For India, Day Zero is not some distant day in dystopia. Faced with the inevitable, the government has unleashed multi-pronged efforts to meet its severity. Experts feel that these efforts need to be sustained.

“This is not the first time water conservation is being promoted as the solution,” says Tushaar Shah, a public policy specialist at the International Water Management Institute (IWMI) headquartered in Sri Lanka. Shah, who has extensively analysed water institutions and policies across Asian and Sub-Saharan African countries, says similar programmes to restore and conserve water bodies were launched by successive governments in India but without much outcome. 

“For water conservation to work, two conditions are necessary: ‘watershed thinking’ and community-driven actions. How these two fit into the government’s plan will decide what to expect of it,” he says.

Groundwater forms the lifeline for most people in India – 90 per cent of rural India’s drinking water comes from groundwater and 75 per cent of agriculture is groundwater-based. The downside has been the over exploitation of groundwater by landowners, pushing the water tables abysmally low. All of India’s water laws have traditionally focused on surface water. The groundwater problem has remained a silent crisis. 

Ninety per cent of rural India uses groundwater for drinking.

© Pixabay

In 2017, India formed a new groundwater Bill asserting the state governments’ control over the extraction of ground water. “However, not many states have responded well, and only Maharashtra has set up a regulatory authority to enact it,” Chokkakula says.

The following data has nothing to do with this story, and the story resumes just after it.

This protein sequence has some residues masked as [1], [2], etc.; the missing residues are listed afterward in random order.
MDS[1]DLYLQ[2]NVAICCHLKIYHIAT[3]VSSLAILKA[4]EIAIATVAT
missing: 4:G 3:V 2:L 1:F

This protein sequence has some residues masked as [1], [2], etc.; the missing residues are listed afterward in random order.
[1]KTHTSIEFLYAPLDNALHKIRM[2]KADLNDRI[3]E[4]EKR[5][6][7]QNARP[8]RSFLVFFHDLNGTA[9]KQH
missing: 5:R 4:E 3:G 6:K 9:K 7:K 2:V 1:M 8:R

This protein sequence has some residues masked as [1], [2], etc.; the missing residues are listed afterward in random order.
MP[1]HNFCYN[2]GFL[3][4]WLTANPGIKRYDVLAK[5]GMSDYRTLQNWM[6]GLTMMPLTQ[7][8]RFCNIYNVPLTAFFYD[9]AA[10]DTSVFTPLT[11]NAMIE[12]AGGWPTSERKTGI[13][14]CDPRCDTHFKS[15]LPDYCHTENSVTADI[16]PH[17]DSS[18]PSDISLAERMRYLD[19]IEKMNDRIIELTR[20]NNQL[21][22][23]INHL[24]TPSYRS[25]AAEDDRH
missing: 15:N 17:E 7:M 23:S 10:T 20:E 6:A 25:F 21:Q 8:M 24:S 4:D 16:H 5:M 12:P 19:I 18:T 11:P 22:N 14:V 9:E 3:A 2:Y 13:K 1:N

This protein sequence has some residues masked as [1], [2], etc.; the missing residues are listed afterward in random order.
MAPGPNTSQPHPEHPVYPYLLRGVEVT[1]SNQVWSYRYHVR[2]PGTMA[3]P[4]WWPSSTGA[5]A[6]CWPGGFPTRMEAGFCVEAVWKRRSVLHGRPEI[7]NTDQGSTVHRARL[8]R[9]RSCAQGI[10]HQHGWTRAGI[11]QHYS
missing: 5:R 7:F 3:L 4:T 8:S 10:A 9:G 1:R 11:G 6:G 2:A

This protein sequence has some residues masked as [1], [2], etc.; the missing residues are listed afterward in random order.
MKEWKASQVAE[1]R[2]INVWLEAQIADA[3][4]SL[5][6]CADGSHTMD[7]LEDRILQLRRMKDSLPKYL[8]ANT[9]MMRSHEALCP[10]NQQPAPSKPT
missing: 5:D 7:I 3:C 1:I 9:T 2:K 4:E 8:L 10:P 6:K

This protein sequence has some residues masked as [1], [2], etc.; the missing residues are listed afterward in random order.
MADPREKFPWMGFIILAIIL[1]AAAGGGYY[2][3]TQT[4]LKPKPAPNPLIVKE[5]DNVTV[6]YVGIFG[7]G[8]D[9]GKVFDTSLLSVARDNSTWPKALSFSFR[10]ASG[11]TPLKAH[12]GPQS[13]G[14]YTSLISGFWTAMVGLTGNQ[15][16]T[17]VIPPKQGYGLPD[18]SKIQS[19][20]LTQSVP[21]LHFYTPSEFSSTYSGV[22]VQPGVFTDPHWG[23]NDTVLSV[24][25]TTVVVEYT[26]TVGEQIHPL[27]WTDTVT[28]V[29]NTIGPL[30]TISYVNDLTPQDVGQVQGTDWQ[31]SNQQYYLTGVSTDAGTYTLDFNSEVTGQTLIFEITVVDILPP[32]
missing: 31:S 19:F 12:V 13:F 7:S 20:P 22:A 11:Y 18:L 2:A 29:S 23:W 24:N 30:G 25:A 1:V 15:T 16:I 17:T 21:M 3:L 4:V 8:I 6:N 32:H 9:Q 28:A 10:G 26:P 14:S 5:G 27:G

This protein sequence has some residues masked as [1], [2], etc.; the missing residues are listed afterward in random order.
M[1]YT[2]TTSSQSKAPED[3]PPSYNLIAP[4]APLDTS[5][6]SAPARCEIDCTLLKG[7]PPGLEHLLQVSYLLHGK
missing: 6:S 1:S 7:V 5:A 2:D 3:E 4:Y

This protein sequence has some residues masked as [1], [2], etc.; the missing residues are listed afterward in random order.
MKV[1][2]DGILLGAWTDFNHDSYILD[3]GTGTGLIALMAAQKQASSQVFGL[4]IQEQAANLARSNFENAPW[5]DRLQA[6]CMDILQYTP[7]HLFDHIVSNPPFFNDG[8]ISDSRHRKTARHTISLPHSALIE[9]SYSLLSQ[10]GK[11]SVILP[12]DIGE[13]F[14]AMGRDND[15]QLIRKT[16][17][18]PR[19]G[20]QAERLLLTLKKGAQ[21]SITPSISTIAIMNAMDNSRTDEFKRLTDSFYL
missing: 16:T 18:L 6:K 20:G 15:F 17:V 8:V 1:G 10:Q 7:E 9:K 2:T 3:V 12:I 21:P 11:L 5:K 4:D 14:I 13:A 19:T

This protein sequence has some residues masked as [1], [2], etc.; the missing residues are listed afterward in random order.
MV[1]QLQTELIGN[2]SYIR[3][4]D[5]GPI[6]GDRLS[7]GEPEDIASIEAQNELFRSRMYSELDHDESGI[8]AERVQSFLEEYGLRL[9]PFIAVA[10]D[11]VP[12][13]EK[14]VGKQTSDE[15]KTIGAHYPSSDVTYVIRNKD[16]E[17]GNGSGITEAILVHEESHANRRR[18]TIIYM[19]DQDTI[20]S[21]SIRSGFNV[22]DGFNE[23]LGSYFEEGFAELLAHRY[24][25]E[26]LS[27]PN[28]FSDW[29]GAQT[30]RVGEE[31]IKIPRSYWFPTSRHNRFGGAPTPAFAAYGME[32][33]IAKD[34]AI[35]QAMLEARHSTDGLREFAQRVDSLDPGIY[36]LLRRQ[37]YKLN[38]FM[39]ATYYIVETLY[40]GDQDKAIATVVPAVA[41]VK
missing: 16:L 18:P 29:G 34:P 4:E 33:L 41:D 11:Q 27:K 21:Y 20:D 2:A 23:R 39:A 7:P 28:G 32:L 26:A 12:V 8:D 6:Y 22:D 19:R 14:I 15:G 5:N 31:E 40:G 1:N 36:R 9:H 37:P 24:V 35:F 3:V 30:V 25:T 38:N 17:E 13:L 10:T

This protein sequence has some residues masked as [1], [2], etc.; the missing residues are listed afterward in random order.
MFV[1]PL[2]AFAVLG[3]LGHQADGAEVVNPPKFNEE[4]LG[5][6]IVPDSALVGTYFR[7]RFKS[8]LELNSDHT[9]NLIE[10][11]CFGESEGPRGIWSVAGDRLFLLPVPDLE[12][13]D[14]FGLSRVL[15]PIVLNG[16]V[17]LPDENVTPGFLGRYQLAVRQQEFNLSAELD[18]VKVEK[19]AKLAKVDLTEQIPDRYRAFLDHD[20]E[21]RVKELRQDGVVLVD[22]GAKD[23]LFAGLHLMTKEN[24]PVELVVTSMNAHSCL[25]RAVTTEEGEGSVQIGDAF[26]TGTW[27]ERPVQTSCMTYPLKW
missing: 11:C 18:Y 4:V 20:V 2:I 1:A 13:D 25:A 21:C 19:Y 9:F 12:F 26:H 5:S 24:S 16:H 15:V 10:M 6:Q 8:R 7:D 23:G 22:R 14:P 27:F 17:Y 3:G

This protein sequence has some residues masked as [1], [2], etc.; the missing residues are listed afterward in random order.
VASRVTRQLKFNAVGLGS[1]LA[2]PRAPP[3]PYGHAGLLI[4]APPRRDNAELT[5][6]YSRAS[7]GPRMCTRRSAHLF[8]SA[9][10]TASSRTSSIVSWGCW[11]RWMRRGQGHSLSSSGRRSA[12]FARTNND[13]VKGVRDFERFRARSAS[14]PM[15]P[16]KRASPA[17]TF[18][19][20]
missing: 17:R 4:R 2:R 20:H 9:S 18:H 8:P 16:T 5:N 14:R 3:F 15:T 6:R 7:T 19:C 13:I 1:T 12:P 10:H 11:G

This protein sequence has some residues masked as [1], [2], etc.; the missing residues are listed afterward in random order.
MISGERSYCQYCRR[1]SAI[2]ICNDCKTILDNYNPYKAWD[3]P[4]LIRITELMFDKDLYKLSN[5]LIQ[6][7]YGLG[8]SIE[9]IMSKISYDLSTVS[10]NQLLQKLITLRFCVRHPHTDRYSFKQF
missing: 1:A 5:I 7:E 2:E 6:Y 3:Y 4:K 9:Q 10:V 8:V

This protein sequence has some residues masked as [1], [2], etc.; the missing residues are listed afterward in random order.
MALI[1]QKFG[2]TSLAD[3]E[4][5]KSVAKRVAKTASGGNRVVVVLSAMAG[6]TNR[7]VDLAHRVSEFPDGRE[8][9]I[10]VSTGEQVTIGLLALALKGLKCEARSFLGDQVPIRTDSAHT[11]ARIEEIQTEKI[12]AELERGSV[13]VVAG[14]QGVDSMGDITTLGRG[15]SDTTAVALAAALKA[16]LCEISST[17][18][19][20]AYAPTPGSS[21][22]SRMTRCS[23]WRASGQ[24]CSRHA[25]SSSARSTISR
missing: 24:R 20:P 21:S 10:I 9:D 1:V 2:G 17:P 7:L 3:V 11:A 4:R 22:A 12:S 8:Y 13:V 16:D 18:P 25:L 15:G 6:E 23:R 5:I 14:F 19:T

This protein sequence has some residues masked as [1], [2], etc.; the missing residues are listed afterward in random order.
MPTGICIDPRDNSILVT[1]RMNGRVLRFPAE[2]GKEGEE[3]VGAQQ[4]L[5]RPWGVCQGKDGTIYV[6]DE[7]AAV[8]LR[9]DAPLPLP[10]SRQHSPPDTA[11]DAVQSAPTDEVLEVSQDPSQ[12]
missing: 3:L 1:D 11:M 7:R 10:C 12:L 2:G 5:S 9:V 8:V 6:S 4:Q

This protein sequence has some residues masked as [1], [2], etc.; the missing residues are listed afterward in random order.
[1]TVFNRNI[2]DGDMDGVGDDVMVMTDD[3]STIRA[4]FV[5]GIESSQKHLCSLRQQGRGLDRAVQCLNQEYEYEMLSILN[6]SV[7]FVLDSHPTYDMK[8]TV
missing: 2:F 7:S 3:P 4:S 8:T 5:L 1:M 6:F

The Jal Shakti ministry also relaunched a programme it started in 2014 to clean up one of India’s largest rivers Ganga, whose basin houses over 400 million people making it the world’s most populated river basin. This relook at the Rs 20,000 crore ‘Namami Gange’ programme was prompted by a recent report by the Central Pollution Control Board. The report said most of the river’s water was not fit for consumption or bathing even after treatment with disinfectants.

Only a quarter of India’s domestic wastewater is currently recycled or treated, says Shobha Shukla from the Water Innovation Centre at Indian Institute of Technology (IIT) Bombay. Compared to that, almost half of the country’s industrial wastewater undergoes treatment, thanks to the government’s ‘zero liquid discharge’ policy, she says.

However, a host of pollutants such as nitrates, fluoride, arsenic, iron, salinity and pathogens render large volumes of groundwater unfit for drinking in India, Shukla says. “Some mapping has been done is some parts of the country but deeper analysis is needed if we are to make this water portable by using low-cost sensors and purification technologies.”

Most of Ganga water is not fit for consumption or bathing even after treatment with disinfectants.